Rory McIlroy delighted with ‘brilliant start’ in PGA Championship, leads by one stroke after first round

Tulsa, Oklahoma. – Rory McIlroy was more interested in his history in the majors than he was in his exotic heritage at Southern Hills Thursday at the PGA Championship.

Southern Hills proved favorable to early runners. As for McIlroy, he has failed to break the level in the opening round 15 times in the 27 majors he has played since his last win.

So there was a reason for this bounce in his stride when he finished an 18-foot birdie for the under-65s, giving him a shot at the end of a warm, windy day.

He was asked – yes or no – if this was the start he wanted.

And he said, “Yes or no?” Yeah, look, it was a great start. I was taking some good level. I think when your game feels like this, it’s just about going out and sticking to your game plan and executing as well as you can, and you kind of stay in your own little world.”

McIlroy had a one-shot lead over Pebble Beach winner Tom Hogg and Will Xalatores, who finished his 66 with a 30-foot birdie, his fourth shot of 25 feet or more.

Justin Thomas, in an effort to get rid of sinus infections and allergies, made one of only four birds on the 18th hole for 67 afternoons, when the greens were more foot traffic and scoring was more difficult. Also in 67 was Matt Kochar and Abraham Anser.

The start was exactly what McIlroy needed as he tried to finish nearly eight years without a major, and many of those opportunities are doomed to bad starts. It was his lowest start in a major since 5-under-66 when he won the PGA Award in Valhalla in 2014, the last of his four majors.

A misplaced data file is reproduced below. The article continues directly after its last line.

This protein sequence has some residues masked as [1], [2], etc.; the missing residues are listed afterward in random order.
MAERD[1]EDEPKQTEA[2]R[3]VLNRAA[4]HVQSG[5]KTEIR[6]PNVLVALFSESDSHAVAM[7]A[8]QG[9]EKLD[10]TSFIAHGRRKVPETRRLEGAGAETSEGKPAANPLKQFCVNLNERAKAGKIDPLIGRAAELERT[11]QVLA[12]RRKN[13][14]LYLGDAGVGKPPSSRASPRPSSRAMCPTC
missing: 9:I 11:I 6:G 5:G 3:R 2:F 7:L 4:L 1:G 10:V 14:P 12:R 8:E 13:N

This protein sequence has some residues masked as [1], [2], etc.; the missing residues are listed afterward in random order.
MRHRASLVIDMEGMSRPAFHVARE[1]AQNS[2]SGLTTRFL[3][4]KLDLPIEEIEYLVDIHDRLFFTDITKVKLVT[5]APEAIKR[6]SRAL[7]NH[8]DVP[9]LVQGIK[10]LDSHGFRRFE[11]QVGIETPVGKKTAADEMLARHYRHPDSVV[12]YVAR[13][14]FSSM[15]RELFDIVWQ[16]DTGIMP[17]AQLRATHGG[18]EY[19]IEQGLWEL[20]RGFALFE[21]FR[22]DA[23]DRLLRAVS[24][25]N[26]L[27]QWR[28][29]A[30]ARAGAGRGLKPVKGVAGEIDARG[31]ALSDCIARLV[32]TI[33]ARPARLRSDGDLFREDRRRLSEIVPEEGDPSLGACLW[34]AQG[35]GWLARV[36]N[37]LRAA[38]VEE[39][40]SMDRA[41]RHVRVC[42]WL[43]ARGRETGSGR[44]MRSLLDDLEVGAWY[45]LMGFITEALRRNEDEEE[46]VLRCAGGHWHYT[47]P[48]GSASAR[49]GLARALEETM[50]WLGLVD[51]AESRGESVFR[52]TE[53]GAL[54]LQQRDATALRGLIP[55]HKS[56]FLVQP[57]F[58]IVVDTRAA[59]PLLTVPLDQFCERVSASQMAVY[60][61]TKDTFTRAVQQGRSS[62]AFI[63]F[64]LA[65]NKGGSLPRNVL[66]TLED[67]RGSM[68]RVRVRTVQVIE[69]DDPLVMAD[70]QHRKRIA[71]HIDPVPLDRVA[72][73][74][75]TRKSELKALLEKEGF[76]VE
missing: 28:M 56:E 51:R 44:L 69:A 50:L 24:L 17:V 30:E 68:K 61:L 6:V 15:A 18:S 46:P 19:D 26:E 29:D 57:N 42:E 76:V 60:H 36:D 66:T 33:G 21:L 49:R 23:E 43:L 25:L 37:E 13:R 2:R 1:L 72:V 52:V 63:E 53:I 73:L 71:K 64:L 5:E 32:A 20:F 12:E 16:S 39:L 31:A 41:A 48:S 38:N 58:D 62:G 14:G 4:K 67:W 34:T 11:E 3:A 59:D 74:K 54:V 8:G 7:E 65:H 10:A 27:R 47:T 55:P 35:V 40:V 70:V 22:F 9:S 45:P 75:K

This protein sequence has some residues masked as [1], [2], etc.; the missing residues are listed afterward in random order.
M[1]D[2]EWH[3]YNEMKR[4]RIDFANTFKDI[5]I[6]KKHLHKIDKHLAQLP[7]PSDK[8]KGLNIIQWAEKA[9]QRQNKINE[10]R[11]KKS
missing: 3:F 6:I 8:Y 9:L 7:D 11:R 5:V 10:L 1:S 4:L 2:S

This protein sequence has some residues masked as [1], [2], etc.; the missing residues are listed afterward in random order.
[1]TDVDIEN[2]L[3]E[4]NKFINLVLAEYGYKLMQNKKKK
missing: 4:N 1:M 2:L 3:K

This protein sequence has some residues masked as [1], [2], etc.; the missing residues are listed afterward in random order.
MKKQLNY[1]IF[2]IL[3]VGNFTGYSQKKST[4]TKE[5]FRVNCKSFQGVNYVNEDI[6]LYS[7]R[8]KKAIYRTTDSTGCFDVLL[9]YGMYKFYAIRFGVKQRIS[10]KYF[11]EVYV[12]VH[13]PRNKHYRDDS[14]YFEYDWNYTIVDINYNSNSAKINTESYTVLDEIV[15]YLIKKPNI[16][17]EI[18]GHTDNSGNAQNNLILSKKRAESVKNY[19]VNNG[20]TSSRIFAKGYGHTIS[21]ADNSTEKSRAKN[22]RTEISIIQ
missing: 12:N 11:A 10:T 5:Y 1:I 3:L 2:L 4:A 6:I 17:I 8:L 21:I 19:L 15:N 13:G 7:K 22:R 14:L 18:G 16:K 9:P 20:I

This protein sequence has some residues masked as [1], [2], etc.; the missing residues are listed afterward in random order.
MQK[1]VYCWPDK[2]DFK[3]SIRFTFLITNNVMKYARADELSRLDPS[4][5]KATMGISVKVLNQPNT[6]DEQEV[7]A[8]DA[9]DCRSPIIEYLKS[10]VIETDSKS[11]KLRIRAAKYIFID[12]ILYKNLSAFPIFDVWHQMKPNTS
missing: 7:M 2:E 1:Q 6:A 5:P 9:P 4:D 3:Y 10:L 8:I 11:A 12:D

In seven previous majors at Southern Hills, the winner had at least a share of the lead after the first round and each champion was at the top of the 36-hole leaderboard until its completion.

This bodes well for McIlroy, as well as his game. He chose to attack with the driver, leaving his wedges equal 4 and 3 irons in a pair of 5 feet for 628 yards and 665 yards.

“I feel like this course allows you to be very aggressive if you want to be, so I hit quite a few drivers and took advantage of my height and finished with some nice iron play and some nice iron play,” he said.

Masters champion Scotty Scheffler had to save a tie with a shot into the water on the 18th for 71st hole, the first time he’s on par in two months.

He said, “I didn’t shoot myself from that.”

Jordan Spieth, who joined Tiger Woods and McIlroy in a group that drew a raucous and thoroughly entertaining crowd, opened with 72 in his bid to capture the only major that kept him from the Grand Slam.

The difference between McIlroy and Woods, who finished the race in 4 on 74, was clear early in the round. On the 12th hole from 461 yards, Woods hit the iron from a tee that left him 178 yards. McIlroy bombarded the driver with a slight fade in the prevailing breeze, leaving him 86 yards. Hit a lob wedge to a birdie’s foot.

That was the start of McIlroy’s four straight birds, which included 6 to 25 feet for his longest bird of the day at number three and fourteen.

McIlroy made a birdie on two 5s of the green bunkers. It hit another big motor in the hard fraction of a second by 4 seconds, leaving 7 irons to about 10 feet.

“Making a bird there is a real bonus,” he said.

The warmth—not the furnace heat of the 2007 PGA in August—and moderate winds made perfect goals, although Southern Hills still had adequate defense.

Twenty-six players from the field of 156 tie-breakers, only nine of them in the afternoon. McIlroy will have to deal with a late start on Friday.

“I don’t think a top champion here was less than 10% of the record, so you know the results won’t go much further,” Hogg said. “It’s grinding here.”

The Associated Press contributed to this report.

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